Antony Higginbotham MP spoke in the debate about the Armed Forces Bill on Monday night. Supporting the Bill which seeks to enshrine the Armed Forces Covenant into law and ensure that armed forces personal are not disadvantaged by their service when accessing key public services he said:
I am delighted to have been called to speak in this debate. Approving the continuation of the armed forces is one of our solemn duties in this House. They allow us as a country to sleep soundly at night, in the knowledge that a world-class organisation stands ready to defend us and our allies 24/7. In the past 12 months, we have seen the incredible reliance we have on the armed forces here in the UK, too. Without their expertise and manpower, we would not be where we are today in the fight against covid-19 and in the roll-out of the vaccine.
This legislation does not only renew our armed forces for another five years; it goes much further. It delivers on another manifesto promise to back our veterans and our active personnel properly. We have already established the Office for Veterans’ Affairs, ably led by the Minister. We introduced the railcard for veterans. We introduced legislation to end vexatious claims against our serving and former personnel. Through this legislation, we will enshrine the military covenant further into law. I thank Ministers and the Secretary of State for all their work to protect our armed forces.
The reason we need this legislation is that the support provided to veterans by local authorities is inconsistent at best. Although it might be excellent in some towns and cities, particularly those with long and deep histories of armed forces garrisons, in other areas it is lacking. The Bill will help to fix that gap by finally putting into law the obligation that authorities have to ensure that, on housing, education and healthcare, we stand by those who served our country. In doing this, let us encourage local authorities and public bodies to think about how the ecosystem of support that exists can be better integrated. Hundreds of charities and community groups do incredible work in all these areas. The Bill should be the catalyst we need to bring all that together and, rather than replacing activity, co-ordinate and enhance it, with the public, private and third sectors all working together for our former and current members of the armed forces. There are still too many instances of public bodies, local authorities and charities competing for funding, which means that they do not always work together even where that is in the best interests of veterans.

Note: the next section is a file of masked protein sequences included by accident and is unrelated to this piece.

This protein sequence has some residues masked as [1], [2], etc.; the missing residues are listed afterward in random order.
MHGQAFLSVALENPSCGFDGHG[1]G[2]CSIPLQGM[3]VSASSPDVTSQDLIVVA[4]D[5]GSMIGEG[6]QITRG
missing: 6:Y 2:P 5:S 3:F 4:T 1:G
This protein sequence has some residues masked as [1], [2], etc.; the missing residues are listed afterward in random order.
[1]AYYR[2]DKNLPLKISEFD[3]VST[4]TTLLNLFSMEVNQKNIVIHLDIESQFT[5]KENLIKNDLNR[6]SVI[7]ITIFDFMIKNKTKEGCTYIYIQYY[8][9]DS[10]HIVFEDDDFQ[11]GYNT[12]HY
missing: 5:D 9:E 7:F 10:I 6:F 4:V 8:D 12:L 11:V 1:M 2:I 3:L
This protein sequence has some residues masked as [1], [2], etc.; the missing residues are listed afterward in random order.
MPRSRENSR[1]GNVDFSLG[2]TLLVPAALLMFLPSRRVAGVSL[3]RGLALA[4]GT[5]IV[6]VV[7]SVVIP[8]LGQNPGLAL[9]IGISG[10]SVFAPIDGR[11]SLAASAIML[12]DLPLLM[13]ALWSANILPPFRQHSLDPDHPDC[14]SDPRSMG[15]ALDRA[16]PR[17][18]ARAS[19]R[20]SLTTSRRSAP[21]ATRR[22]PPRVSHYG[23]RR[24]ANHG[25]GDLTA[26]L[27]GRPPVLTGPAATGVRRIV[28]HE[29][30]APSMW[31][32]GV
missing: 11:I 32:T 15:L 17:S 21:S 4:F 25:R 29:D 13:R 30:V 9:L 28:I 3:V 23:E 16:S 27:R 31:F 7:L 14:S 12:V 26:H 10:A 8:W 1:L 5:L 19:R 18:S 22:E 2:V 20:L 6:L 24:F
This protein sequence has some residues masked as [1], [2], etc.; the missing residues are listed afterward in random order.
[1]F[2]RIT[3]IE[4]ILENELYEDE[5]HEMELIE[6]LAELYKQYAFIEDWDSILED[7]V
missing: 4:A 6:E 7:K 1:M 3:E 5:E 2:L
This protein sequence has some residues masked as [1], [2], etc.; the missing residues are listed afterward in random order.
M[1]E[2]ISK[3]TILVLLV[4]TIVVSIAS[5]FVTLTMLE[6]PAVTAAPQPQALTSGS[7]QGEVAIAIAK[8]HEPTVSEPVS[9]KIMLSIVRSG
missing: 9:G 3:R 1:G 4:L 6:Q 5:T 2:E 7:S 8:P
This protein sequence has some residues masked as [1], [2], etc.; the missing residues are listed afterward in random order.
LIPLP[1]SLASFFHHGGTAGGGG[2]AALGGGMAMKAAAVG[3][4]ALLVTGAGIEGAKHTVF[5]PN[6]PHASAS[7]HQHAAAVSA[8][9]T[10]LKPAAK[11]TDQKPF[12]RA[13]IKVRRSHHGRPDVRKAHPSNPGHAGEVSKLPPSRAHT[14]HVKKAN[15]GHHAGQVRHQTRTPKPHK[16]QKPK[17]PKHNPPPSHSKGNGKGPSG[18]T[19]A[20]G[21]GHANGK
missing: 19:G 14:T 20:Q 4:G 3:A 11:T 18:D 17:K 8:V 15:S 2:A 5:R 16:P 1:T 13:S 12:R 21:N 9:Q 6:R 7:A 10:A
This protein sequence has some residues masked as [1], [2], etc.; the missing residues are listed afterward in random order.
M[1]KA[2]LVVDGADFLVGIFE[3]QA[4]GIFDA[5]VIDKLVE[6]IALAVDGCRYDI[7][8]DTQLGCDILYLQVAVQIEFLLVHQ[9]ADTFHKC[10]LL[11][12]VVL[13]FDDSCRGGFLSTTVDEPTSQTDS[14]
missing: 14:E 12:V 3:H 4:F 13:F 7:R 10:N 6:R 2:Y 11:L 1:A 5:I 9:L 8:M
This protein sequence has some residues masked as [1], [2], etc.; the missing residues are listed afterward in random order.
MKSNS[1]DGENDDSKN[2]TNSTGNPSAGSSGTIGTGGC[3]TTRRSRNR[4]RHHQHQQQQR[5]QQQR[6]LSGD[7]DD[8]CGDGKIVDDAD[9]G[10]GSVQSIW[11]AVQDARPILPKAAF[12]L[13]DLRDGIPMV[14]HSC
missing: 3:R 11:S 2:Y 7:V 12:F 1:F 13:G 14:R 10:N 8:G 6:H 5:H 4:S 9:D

I believe that every area should have an armed forces champion, but if we cannot mandate that, let us give guidance on it and best practice, because even in those areas where that role exists, it is not always what we need it to be. It can be someone who shows the leadership needed to pull all the services together and act as a central point of contact. We should all be incredibly proud of this legislation, which demonstrates our enduring commitment to the armed forces and the whole family.